The names. When I look at what these things are called, they don’t invite me to use them. “Nipple clamps”? “Cock ring”? “Penis pump”? “Butt plug”? Even the word “vibrator” isn’t the least bit appealing. I think these products need some serious relabeling. Perhaps the makers of sex toys need to consult the teams who name amusement park rides. Perhaps that vibrator should be renamed the Thunderbolt Express or El Toro. Personally, I suggest “The Pleasurator.”

Oddly-shaped vibrator

Don’t know what this is, but at least it’s called…
The UFO Masturbator
Pic by Morderska, via Wikimedia Commons

The stores that sell them. Most of the stores that sell sex toys also sell porn. The most popular sex-products store near me has lingerie, sexual aids, novelty items, and then a back room full of pornography. I would be incredibly uncomfortable doing business with a store that promotes and profits from porn. Thankfully, these days there are Christian retailers online who sell “marital aids” or “intimacy products” for married couples. While I haven’t purchased sex toys from them, I have bought other sexy items through such retailers.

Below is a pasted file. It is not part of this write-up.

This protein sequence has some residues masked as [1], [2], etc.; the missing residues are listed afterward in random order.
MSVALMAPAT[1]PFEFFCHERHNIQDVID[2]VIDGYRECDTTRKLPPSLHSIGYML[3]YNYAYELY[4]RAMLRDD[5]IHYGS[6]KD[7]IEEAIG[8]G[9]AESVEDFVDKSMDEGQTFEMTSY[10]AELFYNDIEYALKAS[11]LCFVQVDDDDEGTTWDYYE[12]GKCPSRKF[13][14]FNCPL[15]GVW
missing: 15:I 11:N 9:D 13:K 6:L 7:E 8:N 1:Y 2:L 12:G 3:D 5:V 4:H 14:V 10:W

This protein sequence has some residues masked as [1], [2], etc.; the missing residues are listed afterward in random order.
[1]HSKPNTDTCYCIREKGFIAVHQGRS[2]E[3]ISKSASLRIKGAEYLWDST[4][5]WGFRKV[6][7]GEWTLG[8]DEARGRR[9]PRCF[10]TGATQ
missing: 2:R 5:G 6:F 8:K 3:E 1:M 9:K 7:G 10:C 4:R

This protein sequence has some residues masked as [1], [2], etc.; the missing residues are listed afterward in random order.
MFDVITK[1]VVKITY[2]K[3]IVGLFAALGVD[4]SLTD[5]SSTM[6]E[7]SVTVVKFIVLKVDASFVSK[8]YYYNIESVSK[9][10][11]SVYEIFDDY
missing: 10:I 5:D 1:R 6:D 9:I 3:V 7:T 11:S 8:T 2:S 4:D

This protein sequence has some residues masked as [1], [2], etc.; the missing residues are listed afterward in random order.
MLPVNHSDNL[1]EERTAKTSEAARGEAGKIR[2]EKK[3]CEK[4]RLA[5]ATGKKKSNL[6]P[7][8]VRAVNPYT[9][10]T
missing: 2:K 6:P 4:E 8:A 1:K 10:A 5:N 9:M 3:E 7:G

The scary stuff alongside the sexy stuff. Enter the store I mentioned above, and you’ll see a range of products. Sure, there are the racks of lacy nighties, displays of romance and sex coupons, and the wall of vibrators (seriously, a whole wall), but there are also items that remind me less of sex and more of medieval torture. Life is painful enough without introducing pain into the bedroom. Once I see such things, I can’t get them out of my mind. My cringe-radar goes off, and I find it hard to focus on the sexy stuff.

“Designer Vibrators”
Pic by Eva K., via Wikimedia Commons